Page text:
Introduction and economic problems. Reagan’s appealing surface simplicity



On November 4, 1980, the United States chose for its leader, Ronald Reagan, who rode
into the White House promising smaller government, lower taxes, and less federal
intrusion in people’s lives. He was the oldest man ever to serve as president
of the United
Yet his smile and rugged good looks projected the youthfulness of his days in Hollywood. When he spoke, there was the mellifluous voice
and the familiar quick bob of the head. Then he would whip off a perfect
15-second sound bite for the network news or spin some tale with a moral.

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It was the defining genius of Ronald Reagan to
find parables of hope and optimism to sustain his vision of a reborn America. His predecessor, Jimmy Carter, had spoken of
limits and the need for sacrifice. But Reagan utterly rejected that idea. After
two decades of troubles—assassinations, urban riots, the agony of Vietnam, the disgrace of Watergate, energy crises, and
double-digit inflation—the nation was ready for Reagan’s exhortation to
“dream heroic dreams.”


The Reagan Presidency Defined the Eights


His feel-good conservatism embodied the 1980s—the
restoration of pride and prosperity, but with little concern for pressing
social and economic problems. Reagan’s appealing surface simplicity concealed a
multitude of contradictions. He championed a return to family values, though he
was the first divorced president in U.S. history and was estranged from several of his
children. He cultivated fundamentalist Christians of the new religious right,
calling for “a spiritual revival, a return to a belief in moral absolutes,”
but seldom attended church. He preached old-fashioned habits of work and productivity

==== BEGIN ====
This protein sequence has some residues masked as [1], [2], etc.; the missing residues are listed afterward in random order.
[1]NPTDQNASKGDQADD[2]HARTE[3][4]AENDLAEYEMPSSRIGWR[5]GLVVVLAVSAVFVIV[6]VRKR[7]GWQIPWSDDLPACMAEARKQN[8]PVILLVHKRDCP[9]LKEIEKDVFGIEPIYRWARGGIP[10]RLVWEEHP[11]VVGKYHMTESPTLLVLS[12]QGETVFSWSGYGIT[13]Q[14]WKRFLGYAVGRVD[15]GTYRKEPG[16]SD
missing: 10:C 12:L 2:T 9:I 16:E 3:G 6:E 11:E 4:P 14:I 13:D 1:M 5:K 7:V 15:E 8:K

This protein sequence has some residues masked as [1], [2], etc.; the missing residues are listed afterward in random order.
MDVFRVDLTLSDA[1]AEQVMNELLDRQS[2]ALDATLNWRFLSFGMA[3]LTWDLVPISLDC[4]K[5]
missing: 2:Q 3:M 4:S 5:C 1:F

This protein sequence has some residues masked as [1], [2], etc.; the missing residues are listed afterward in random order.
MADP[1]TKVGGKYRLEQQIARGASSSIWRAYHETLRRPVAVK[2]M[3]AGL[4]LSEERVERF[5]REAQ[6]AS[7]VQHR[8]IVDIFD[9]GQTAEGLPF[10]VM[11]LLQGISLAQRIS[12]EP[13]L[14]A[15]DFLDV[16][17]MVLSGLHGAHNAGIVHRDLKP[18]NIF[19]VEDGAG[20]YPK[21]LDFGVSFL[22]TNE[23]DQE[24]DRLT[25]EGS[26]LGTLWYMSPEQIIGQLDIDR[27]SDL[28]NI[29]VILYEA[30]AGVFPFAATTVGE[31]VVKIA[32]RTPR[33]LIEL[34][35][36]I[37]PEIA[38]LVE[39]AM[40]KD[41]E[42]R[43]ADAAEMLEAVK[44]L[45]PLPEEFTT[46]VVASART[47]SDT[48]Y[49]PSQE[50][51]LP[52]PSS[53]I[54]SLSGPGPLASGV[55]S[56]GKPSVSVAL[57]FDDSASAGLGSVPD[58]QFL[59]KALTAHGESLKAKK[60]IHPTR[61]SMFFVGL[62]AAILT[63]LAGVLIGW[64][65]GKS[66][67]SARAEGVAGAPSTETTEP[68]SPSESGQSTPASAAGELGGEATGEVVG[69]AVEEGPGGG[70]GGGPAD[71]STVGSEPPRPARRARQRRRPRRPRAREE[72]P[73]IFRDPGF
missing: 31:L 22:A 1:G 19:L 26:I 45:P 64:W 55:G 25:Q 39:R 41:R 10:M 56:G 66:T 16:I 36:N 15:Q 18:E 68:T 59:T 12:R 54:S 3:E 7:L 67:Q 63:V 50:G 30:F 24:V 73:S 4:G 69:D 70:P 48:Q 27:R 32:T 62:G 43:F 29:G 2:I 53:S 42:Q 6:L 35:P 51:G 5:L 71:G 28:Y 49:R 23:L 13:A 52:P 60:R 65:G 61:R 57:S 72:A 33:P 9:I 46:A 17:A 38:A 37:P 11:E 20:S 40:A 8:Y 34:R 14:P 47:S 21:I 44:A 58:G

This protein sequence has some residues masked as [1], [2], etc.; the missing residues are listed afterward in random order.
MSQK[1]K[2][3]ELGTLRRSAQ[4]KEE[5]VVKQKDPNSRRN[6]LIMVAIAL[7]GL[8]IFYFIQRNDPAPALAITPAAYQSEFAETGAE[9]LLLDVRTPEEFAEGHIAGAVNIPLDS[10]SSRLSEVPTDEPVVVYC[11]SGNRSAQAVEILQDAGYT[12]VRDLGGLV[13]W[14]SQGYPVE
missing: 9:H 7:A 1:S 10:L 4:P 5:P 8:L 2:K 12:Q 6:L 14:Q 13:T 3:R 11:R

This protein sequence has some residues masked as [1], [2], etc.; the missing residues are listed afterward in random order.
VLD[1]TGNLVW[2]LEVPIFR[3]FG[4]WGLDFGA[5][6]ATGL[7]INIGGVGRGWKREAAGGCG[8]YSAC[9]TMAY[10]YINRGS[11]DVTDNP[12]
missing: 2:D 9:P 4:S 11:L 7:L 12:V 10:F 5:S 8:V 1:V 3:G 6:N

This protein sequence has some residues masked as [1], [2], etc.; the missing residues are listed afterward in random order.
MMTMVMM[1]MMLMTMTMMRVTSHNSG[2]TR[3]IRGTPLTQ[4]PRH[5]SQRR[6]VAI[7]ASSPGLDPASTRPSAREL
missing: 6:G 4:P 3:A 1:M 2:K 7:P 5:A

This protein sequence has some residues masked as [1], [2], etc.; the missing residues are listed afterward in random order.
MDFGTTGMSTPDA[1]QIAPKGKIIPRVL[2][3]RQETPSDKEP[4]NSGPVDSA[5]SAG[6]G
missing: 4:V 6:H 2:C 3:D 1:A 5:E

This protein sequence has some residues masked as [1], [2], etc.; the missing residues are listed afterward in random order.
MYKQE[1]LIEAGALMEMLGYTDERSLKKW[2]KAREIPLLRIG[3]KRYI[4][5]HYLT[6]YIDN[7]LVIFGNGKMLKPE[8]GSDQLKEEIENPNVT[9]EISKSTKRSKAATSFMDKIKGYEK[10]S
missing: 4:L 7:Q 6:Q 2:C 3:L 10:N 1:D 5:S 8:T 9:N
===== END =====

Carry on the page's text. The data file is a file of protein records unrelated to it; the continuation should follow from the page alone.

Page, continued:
while maintaining a relaxed, hands-off management style and getting more sleep than
any president since Calvin Coolidge.


Not the least of Reagan’s
appeal was the straightforward simplicity of his political agenda. It was
highly conservative and, in domestic matters, ran directly counter to nearly
half a century of liberal policies. He declared, “We must balance the
budget, reduce tax rates, and restore our defenses.” He also advocated
“getting the government off people’s backs” by reducing federal
regulations on the environment and business.


Reagan had hated high income taxes ever since his
big-pay Hollywood days, when the top rate was 91 percent. As a
presidential candidate, he seized upon a tax-cutting scheme called supply-side
economics. According to this plan, tax reductions would stimulate the economy
by providing incentives for investment, thereby generating so much growth—and
hence new taxable income—that the government would actually gain revenue.


Critics labeled the idea “voodoo
economics,” a phrase coined, ironically, by Republican George Bush before
he joined the Reagan ticket as vice presidential candidate. But in seven years
Reagan and the Democratic Congress slashed the highest tax rate on even the
richest Americans from 70 percent to 28 percent.


At the same time Reagan, denouncing the Soviet Union as the “evil empire,” pushed for the
largest peacetime military buildup in U.S. history. Annual defense spending ballooned from
less than $200 billion under Presidents Ford and Carter to nearly $300 billion
in 1985. “America is back and standing tall,” he proudly said
of the newly strengthened armed forces. 

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